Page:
China , Argentina and Chile

'There's no lack of interest from Chinese investors in green hydrogen'

Bnamericas Published: Wednesday, August 31, 2022

A senior Chinese official urged his country’s investors to become more involved in Chile’s nascent green hydrogen sector.

Beijing’s ambassador to Santiago, Niu Qingbao, said that while his country did not have an associated investment strategy, green hydrogen – along with renewables and lithium – presented opportunities for Chinese firms and that they should embrace them.

“There's no lack of interest from Chinese investors in green hydrogen,” Niu said during a conference hosted by Fundación Chilena del Pacífico, a public-private organization tasked with supporting Chile’s economic insertion into the Pacific Basin.

Citing China’s technological resources, he added: “I wish to encourage Chinese investors to do more business in green hydrogen in Chile.”

European, North American and local firms are leading the green hydrogen charge in Chile. A pilot project is under construction as engineers work on design blueprints and offtake agreements for various others targeting both the domestic and export markets, chiefly Europe.

The country's goal is to install 25GW of electrolysis capacity by 2030 and become a low-cost green hydrogen heavyweight. 

In the Chilean energy space, China has been expanding its footprint. Firms have obtained grid assets and recently, as part of a consortium, won a contract to build and operate the US$1.5bn Kimal-Lo Aguirre HVDC power line. Last year EDP Renewables, linked to China Three Gorges, announced the acquisition of a 628MW wind and solar portfolio in Chile, and in 2015 State Power Investment Corporation bought Australian firm Pacific Hydro for US$3bn, including Chilean assets worth around US$500mn. 

During the seminar, former Chilean president Eduardo Frei Ruiz-Tagle also referred to green hydrogen. 

“Chile is going to be a big producer of green hydrogen, especially because of the renewable energy developed, so therefore we have another strong sector for collaboration between companies to industrialize the country more,” Frei said.

He also referred to opportunities in the lithium-processing space and the possibility of adding value instead of exporting only raw materials.

“I think we have a huge responsibility, as a country, to continue working with China,” Frei said. 

“Chile is a major producer of raw materials, but Chile is also a country that wants to industrialize and export manufactured products.”

Chile is the world’s second largest lithium producer after Australia but is at risk of losing its place to Argentina by the end of the decade amid a lack of clarity over President Gabriel Boric’s plans for the sector, US policy researcher Andrew Sady-Kennedy told local paper Diario Financiero. Sady-Kennedy, who authored a lithium supply chain report for US officials, said the Chilean government needed to clarify whether a planned state lithium company would compete with private sector operators or subsume them.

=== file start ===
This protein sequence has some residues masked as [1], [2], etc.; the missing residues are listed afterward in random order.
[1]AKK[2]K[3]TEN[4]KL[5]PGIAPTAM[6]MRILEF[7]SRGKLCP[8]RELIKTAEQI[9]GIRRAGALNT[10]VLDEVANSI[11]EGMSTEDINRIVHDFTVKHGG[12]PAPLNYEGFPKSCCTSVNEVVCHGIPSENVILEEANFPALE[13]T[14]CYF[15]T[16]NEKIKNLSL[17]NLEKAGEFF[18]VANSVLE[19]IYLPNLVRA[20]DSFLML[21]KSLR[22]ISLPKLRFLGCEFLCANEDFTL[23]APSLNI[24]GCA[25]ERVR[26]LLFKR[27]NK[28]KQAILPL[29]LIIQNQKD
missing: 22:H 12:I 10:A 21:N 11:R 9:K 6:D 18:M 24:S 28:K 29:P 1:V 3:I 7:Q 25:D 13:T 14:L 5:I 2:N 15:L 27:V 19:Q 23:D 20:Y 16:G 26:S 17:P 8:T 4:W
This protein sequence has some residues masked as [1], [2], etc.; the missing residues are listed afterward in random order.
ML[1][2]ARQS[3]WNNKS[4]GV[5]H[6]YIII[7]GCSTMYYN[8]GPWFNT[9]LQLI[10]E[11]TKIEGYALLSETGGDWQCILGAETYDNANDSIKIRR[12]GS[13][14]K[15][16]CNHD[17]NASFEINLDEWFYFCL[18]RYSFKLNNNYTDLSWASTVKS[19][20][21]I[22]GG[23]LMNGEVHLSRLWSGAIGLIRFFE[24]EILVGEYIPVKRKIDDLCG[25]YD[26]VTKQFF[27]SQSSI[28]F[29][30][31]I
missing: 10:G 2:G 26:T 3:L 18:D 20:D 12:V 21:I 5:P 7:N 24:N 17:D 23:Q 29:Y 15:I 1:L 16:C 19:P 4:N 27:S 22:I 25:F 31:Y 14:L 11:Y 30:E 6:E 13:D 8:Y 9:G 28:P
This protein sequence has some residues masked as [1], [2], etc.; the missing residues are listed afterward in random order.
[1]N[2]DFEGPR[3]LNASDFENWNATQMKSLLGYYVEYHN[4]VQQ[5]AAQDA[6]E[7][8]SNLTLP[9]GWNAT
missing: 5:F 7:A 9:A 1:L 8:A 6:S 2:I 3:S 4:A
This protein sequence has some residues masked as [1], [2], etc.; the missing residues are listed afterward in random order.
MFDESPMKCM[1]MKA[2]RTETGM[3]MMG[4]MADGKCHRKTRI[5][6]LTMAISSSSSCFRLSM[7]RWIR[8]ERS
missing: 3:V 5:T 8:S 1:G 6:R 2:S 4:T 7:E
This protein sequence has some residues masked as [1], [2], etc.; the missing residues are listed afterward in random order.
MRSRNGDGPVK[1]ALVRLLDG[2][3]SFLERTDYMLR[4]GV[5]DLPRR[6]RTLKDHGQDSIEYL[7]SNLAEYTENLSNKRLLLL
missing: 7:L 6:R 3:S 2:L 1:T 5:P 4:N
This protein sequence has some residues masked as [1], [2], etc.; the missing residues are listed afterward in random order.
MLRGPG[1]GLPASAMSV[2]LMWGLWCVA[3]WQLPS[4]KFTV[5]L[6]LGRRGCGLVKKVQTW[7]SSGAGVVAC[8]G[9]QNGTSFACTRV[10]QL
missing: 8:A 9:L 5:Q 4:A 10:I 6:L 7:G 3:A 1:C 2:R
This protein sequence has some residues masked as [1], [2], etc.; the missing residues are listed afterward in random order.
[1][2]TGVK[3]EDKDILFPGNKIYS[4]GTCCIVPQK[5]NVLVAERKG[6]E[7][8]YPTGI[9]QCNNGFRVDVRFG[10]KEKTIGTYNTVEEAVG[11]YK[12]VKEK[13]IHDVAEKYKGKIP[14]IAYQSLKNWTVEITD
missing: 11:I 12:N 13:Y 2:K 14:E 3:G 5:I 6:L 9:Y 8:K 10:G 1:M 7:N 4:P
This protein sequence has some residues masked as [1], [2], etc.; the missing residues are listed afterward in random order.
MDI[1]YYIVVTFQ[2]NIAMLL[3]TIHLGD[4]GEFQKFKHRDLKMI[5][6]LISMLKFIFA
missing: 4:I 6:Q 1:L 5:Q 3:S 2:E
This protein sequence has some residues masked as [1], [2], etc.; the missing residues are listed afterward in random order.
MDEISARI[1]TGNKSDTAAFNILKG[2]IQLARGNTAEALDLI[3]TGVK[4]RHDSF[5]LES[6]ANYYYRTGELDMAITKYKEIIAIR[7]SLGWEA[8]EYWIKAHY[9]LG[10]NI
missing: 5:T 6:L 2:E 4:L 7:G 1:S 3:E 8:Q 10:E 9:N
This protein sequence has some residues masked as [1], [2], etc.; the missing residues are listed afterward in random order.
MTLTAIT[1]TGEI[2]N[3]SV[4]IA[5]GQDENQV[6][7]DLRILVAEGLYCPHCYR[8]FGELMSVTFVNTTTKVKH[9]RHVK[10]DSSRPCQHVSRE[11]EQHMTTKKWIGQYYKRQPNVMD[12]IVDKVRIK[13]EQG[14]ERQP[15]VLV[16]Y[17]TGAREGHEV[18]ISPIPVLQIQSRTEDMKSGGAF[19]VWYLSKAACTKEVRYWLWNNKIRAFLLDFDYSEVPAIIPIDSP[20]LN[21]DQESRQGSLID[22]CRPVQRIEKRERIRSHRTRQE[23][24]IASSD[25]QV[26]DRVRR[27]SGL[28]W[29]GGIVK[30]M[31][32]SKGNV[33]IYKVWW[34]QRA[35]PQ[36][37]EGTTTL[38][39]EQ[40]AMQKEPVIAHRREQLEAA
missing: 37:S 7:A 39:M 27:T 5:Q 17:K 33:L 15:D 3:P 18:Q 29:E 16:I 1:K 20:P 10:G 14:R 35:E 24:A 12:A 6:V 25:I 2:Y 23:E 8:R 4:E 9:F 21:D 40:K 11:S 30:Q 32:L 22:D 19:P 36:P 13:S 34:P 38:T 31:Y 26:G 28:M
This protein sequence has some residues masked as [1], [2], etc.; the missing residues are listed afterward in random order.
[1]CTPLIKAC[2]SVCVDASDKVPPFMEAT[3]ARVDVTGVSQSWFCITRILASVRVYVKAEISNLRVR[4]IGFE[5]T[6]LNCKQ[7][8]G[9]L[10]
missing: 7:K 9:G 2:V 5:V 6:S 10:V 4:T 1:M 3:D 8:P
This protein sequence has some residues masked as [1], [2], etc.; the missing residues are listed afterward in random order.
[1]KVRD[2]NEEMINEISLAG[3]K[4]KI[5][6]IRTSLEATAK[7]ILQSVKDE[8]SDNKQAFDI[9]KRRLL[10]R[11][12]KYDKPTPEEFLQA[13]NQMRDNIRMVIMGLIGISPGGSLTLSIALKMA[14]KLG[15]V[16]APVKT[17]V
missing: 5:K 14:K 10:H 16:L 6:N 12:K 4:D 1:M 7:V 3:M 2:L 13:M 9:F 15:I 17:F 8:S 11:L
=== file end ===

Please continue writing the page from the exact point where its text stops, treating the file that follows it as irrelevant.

Two private companies currently have concessions to extract lithium in Chile: local player SQM and US firm Albemarle.

The Boric government has said it plans to create a national lithium company, to implement a state policy for the governance of salt flats and to set up a lithium research center, forming public-private partnerships.


Referring to Sunday’s constitutional plebiscite, Niu said Chile was in “a very important moment of transition” and that Chinese firms remained upbeat on the country’s economic and investment prospects. 

The government, he said, had “repeatedly expressed a welcome to foreign investors” and pledged orderly reforms, to support legal certainty.

“From a long-term perspective, I have high confidence in Chile’s economic development and business environment,” Niu said.

The constitutional rewrite process was sparked during the social protests of 2019, with better healthcare, pensions and education among central demands. 

Polls indicate voters will reject the draft text, which emphasizes the rights of the environment, women and indigenous groups but also contains deep changes to the legal and political systems which opponents say will foment division and instability and potentially hamper decarbonization investment. 

In a faction-driven process, the left-leaning body elected to draft the document passed articles that, for example, replace the senate, create parallel justice systems and decentralize tax policy. A controversial proposal to nationalize natural resources was rejected.

On a related theme, Niu was asked about his views on investment-screening mechanisms that have been proposed by some lawmakers and opinion-leaders amid concerns over heavy Chinese investment in strategic sectors of Chile's economy, such as energy.

"My observation is that the reason why some people have raised this issue is due to the lack of knowledge of Chinese companies," he said. "Chinese companies are also companies: they operate according to market rules and economic logic; they make their own decisions without intervention from the Chinese government. Chinese companies in Chile have always been open and transparent."


Chile and China have strong economic links. The Chile-China free trade agreement was signed in 2005, the first inked between China and a Latin American country and the first signed between China and a single country.

In January-June, Chilean exports to China grew 25.2% to US$20.6bn, accounting for around a quarter of Chile’s total, according to government trade department data. Chile, meanwhile, imported US$13.1bn from China, up 24% year-on-year.

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